Dedicating this blog’s 1000th post to Carl, my biggest inspiration. He was the one who taught me that science is a balancing act between wonder and skepticism. It is an elegant language that unites all intelligent beings. He was the one who taught me that within this incomprehensibly vast universe, we are all connected.
So here’s to you Carl–Hey There, Universe, a love letter to the cosmos, via the binary strings of 1’s and 0’s, words and jpegs, and all the musings in between.
This Week’s Book Recommendation | Contactby Carl Sagan
Amazon’s review: “In December, 1999, a multinational team journeys out to the stars, to the most awesome encounter in human history. Who – or what – is out there? In Cosmos, Carl Sagan explained the universe. In Contact, he predicts its future – and our own.”
My review: “What would you imagine our first time making contact with an extraterrestrial intelligence be like? What would we say? How would we approach them? What is it about humans that make us so curious as to what really is out there? This book was nothing short of the most humbling adventure, across space, time and humanity—it felt profound. It was like Carl put us into this kaleidoscopic view of the universe and made us question who we truly are.”
Amazon’s Review: "One of the world’s most beloved writers and bestselling author of One Summer takes his ultimate journey—into the most intriguing and intractable questions that science seeks to answer.“
My Review: "From the Big Bang to life, from the earth to the heavens, from the night sky to what’s beyond– A Short History of Nearly Everything takes you on a vast journey of scientific discovery, starting from the very history of mankind itself to the interwoven path of scientific discourse– the search for truth and what it took for us to reach the understanding of the world around us today. It’s funny, and humble, and delightful, and expressive for people of all ages, expertise, or experience.”
This is an incredibly strange question. Hmm. The notion that the human body is a depiction of the universe is right—on a grander scale, humans are essentially a collection of atoms that are part of the universe and have manifested into beings with consciousness (this is a whole other study in itself—neuroscience, cognition, etc, etc).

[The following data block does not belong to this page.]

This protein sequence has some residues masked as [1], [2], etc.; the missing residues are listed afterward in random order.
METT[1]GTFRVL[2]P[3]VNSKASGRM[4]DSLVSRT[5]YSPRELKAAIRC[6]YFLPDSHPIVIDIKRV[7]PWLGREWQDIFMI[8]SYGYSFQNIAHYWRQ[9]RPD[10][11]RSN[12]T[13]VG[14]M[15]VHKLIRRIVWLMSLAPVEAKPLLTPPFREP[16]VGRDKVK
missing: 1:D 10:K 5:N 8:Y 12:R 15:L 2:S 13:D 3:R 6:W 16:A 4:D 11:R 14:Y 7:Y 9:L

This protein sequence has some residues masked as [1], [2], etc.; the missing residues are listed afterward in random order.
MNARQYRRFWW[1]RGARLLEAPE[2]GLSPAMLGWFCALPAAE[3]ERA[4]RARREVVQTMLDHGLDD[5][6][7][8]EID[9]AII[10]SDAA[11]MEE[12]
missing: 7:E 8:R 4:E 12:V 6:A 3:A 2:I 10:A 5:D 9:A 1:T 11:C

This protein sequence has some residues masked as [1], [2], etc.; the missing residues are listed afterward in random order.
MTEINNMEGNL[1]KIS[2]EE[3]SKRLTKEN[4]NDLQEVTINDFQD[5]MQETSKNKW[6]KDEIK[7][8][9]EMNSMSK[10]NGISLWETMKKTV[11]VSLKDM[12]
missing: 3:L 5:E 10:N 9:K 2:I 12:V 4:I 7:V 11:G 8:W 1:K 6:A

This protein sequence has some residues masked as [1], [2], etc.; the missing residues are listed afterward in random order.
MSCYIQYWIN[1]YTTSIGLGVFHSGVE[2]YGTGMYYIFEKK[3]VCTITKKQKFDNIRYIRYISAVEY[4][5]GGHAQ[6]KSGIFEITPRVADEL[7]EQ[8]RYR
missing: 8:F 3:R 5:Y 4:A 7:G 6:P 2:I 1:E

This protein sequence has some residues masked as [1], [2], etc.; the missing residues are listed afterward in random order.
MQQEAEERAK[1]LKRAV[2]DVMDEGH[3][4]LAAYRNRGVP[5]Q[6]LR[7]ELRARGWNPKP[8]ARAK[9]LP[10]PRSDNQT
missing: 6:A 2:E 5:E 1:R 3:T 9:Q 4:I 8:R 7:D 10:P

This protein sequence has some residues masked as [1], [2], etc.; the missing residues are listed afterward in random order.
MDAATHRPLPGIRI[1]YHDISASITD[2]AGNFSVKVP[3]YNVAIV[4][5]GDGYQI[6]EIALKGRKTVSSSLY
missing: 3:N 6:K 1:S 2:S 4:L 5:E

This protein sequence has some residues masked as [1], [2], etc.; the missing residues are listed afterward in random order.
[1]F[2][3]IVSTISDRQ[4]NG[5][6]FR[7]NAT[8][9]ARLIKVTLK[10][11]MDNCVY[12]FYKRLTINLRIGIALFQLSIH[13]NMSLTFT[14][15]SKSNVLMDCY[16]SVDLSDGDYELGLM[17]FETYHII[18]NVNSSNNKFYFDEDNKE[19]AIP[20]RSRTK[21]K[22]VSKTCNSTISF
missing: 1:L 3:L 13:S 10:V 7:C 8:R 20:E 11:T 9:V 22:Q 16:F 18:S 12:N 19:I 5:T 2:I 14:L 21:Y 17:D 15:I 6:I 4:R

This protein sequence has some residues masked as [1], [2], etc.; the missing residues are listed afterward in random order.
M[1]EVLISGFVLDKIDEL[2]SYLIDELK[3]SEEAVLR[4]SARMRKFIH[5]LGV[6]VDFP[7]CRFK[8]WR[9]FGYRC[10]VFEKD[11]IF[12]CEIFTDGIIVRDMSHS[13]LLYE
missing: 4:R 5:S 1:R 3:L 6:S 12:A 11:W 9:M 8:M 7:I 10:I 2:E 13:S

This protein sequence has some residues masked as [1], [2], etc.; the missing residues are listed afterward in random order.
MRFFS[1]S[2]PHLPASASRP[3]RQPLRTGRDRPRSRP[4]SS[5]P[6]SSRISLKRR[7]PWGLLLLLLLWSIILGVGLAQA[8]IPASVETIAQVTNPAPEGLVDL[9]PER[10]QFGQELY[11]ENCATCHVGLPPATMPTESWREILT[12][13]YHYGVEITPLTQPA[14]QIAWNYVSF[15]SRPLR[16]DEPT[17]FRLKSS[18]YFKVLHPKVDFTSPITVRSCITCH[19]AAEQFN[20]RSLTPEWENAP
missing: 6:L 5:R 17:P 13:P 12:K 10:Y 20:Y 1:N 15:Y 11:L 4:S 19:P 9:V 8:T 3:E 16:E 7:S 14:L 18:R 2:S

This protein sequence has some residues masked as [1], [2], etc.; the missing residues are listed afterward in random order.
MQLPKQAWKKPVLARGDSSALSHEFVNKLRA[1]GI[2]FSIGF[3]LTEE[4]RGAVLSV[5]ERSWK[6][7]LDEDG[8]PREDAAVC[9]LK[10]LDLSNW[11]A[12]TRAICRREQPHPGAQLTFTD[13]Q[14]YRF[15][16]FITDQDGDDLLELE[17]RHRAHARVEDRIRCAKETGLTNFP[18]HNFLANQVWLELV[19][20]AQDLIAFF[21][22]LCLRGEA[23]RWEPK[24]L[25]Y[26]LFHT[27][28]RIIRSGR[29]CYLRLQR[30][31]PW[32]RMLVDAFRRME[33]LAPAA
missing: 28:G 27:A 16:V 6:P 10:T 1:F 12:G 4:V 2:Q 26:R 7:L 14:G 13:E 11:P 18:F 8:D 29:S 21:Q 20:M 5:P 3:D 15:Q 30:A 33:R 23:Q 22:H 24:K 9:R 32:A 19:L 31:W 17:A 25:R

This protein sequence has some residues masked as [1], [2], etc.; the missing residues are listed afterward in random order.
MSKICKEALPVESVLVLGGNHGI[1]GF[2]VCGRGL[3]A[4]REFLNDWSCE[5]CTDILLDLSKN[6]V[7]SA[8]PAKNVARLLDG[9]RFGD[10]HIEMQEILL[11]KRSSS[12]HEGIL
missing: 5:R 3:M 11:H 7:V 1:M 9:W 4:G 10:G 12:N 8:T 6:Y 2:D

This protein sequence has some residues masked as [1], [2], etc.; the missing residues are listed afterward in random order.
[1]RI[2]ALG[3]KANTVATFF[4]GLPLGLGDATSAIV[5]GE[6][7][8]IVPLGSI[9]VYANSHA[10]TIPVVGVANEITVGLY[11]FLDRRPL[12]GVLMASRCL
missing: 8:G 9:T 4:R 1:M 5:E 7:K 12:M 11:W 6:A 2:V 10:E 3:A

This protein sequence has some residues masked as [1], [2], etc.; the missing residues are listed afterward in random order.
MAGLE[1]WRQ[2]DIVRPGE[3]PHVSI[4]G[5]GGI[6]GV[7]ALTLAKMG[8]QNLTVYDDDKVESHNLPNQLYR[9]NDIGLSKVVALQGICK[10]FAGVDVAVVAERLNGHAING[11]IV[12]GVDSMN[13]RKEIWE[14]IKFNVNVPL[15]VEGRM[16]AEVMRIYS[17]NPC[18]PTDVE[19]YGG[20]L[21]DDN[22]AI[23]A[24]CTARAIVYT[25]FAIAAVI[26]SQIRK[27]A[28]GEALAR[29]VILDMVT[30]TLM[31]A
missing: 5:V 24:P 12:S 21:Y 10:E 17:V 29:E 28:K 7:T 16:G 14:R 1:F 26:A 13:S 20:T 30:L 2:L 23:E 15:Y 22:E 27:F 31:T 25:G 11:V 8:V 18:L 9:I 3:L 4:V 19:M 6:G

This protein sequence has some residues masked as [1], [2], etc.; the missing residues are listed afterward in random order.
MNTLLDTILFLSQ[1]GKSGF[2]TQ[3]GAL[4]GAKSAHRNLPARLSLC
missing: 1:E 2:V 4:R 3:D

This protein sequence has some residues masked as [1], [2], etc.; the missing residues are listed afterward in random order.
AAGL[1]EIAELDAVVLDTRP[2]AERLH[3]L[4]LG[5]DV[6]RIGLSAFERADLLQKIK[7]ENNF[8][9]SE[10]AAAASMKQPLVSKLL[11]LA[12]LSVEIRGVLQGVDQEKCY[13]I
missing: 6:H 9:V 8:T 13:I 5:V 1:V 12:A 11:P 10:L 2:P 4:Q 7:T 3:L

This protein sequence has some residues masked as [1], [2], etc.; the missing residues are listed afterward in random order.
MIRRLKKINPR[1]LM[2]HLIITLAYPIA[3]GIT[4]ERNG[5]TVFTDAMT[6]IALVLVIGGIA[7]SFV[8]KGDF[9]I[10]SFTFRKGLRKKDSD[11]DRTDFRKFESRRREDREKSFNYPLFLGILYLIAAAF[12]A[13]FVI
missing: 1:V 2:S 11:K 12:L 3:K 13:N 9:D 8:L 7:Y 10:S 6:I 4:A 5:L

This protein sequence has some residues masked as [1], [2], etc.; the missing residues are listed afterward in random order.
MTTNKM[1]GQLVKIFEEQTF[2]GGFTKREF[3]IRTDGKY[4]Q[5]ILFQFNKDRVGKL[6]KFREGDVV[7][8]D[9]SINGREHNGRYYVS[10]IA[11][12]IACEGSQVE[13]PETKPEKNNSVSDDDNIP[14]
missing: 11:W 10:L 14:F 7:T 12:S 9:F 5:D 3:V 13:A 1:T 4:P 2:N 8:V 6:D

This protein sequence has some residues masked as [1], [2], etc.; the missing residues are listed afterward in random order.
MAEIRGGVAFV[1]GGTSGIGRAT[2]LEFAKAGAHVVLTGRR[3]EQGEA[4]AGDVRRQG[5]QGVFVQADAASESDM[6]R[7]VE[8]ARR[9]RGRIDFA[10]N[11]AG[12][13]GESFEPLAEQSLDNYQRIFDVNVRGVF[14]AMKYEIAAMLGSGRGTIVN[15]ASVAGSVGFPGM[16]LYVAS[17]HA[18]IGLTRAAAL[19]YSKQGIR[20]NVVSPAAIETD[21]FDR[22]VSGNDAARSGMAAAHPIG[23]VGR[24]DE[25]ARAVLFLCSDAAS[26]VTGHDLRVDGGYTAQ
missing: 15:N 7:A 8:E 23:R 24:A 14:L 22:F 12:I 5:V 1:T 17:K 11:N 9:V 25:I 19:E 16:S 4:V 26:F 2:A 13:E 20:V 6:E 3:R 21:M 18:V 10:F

The thing about “cures” for the human body is different though. We get sick because our biological order has to fight the entropy of the universe. No matter what sentient life forms exist, the battle is always with the idea that energy becomes more disorganized. In our world, on the Earth that we live in, the human-centric, carbon-based, four-limbed chimpanzees that we are, death is inscribed as soon as we are born. Here are some pre-determined factors from the top of my head: free radicals, reactive chemistry, cancer, telomeres, and infections—these are the reasons why we age and get sick. It’s a physical problem.
But I don’t think we can look to the universe as a way of discovering cures. The universe has no business aligning itself with the human culture. We think that because we are a part of it that it has a responsibility or an answer to our growing problems. But we aren’t perfect creatures, nor do we have the privilege to be. We are just the lucky result of atomic configurations. There’s always give and takes, much like for a reaction, there’s always an opposite and equal reaction—if we want to live in a disordered universe, we must succumb to its reality.
The point is, we must look at ourselves to discover the cure for ourselves. The universe is there for us to ponder upon, to ask about our beginnings, and to find the transcendental truths or physical laws that may explain our thirst for knowledge. Sicknesses and disease is a separate thing. It’s a byproduct of reactions. And in order to combat it, we have to look at the reactions itself.
Hello! Yes, yes, definitely agree, mirrors are very Interesting. Here’s how they work: